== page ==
|Come See Me||
|"—" denotes releases that did not chart|
|Thinkin' Problem (25th Anniversary)||
|Year||Single||Peak chart positions||Album|
|"You Go, You're Gone"||55||—||68|
|1989||"Gift of Love"||64||—||80||Steppin' Out (unreleased until 1994 and retitled as "David Ball")|
|1994||"Thinkin' Problem"||2||40||1||Thinkin' Problem|
|"When the Thought of You Catches Up with Me"||7||107||6|
|1995||"Look What Followed Me Home"||11||—||14|
|"What Do You Want with His Love"||48||—||56|
|"Honky Tonk Healin'"||50||—||50|
|1996||"Circle of Friends"||49||—||42||Starlite Lounge|
|"Hangin' In and Hangin' On"||67||—||—|
|"I'll Never Make It Through This Fall"||—||—||—|
|1999||"Watching My Baby Not Coming Back"||47||—||76||Play|
|"I Want to with You"||67||—||—|
|2001||"Riding with Private Malone"||2||36||—||Amigo|
|2002||"She Always Talked About Mexico"||—||—||—|
|"Whenever You Come Back to Me"||—||—||—|
|2005||"Happy with the One I've Got"||—||—||—|
|"Too Much Blood in My Alcohol Level"||—||—||—|
|2010||"Hot Water Pipe"||—||—||—||Sparkle City|
|"—" denotes releases that did not chart|
|1989||"Gift of Love"|
|1994||"Thinkin' Problem"||O Pictures|
|"When the Thought of You Catches Up with Me"||Chris Rogers|
|1995||"Look What Followed Me Home"||Martin Kahan|
|"What Do You Want with His Love"||Michael Salomon|
|"Honky Tonk Healin'"||David Ball|
|1996||"Circle of Friends"||Steven T. Miller|
|"Hangin' In and Hangin' On"||Suzanne Gordon|
|1999||"Watching My Baby Not Coming Back"|
|2001||"Riding with Private Malone"||Steve Schepman|
|2005||"Too Much Blood in My Alcohol Level"||David Kiern|
|2010||"Hot Water Pipe"|
Awards & Nominations
- 1995 Horizon Award
- 1995 Song of the Year - "Thinkin' Problem" written by David Ball, Stuart Ziff and Allen Shamblin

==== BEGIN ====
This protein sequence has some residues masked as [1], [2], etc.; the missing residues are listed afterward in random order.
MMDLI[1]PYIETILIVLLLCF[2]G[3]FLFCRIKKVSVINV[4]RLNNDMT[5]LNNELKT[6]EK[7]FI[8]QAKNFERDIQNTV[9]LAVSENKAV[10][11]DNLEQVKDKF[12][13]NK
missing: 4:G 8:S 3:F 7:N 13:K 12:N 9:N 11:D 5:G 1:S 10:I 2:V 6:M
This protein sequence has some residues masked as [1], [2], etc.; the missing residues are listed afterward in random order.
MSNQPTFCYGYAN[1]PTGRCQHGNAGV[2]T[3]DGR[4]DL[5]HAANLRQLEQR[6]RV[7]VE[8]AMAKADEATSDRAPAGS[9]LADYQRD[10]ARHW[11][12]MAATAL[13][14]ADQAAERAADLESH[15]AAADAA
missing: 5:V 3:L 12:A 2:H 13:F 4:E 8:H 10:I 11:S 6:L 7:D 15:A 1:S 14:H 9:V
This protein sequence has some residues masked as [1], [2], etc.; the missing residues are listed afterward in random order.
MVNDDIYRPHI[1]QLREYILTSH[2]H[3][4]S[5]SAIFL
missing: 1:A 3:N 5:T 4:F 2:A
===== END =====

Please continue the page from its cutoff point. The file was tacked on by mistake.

- ^ Loftus, Johnny. "David Ball biography". Allmusic. Retrieved January 7, 2008.
- ^ "David Ball Album & Song Chart History – Country Albums". Billboard. Prometheus Global Media. Retrieved December 11, 2010.
- ^ "David Ball Album & Song Chart History – Billboard 200". Billboard. Prometheus Global Media. Retrieved December 11, 2010.
- ^ Peak chart positions for albums charting on the Canadian Country Albums/CDs Chart:
- "Results – RPM – Library and Archives Canada – Country Albums/CDs". RPM. Retrieved December 12, 2010.
- ^ Peak chart positions for albums charting on the Canadian Top Albums/CDs Chart:
- "Results – RPM – Library and Archives Canada – Top Albums/CDs". RPM. Retrieved December 12, 2010.
- ^ The album was recorded in 1989 and was originally titled "Steppin' Out", but it was shelved and wasn't released until 1994 and was retitled as "David Ball"
- ^ "David Ball Album & Song Chart History – Country Songs". Billboard. Prometheus Global Media. Retrieved December 11, 2010.
- ^ "David Ball Album & Song Chart History – Hot 100". Billboard. Prometheus Global Media. Retrieved December 11, 2010.
- ^ "Results – RPM – Library and Archives Canada – Country Singles". RPM. Retrieved December 11, 2010.
- ^ Although this song is featured on the 1994 RCA album, the album version was re-recorded by Ball and was retitled "We're Steppin' Out Tonight"
- ^ "Going for Adds" (PDF). Radio & Records. September 27, 2002.
- ^ "Winners database". ACM Country. Retrieved December 18, 2022.
- 1953 births
- Living people
- People from Rock Hill, South Carolina
- American country singer-songwriters
- Country musicians from South Carolina
- Dualtone Records artists
- Warner Records artists
- American male singer-songwriters
- Uncle Walt's Band members
- Singer-songwriters from South Carolina
- Lyle Lovett and His Large Band members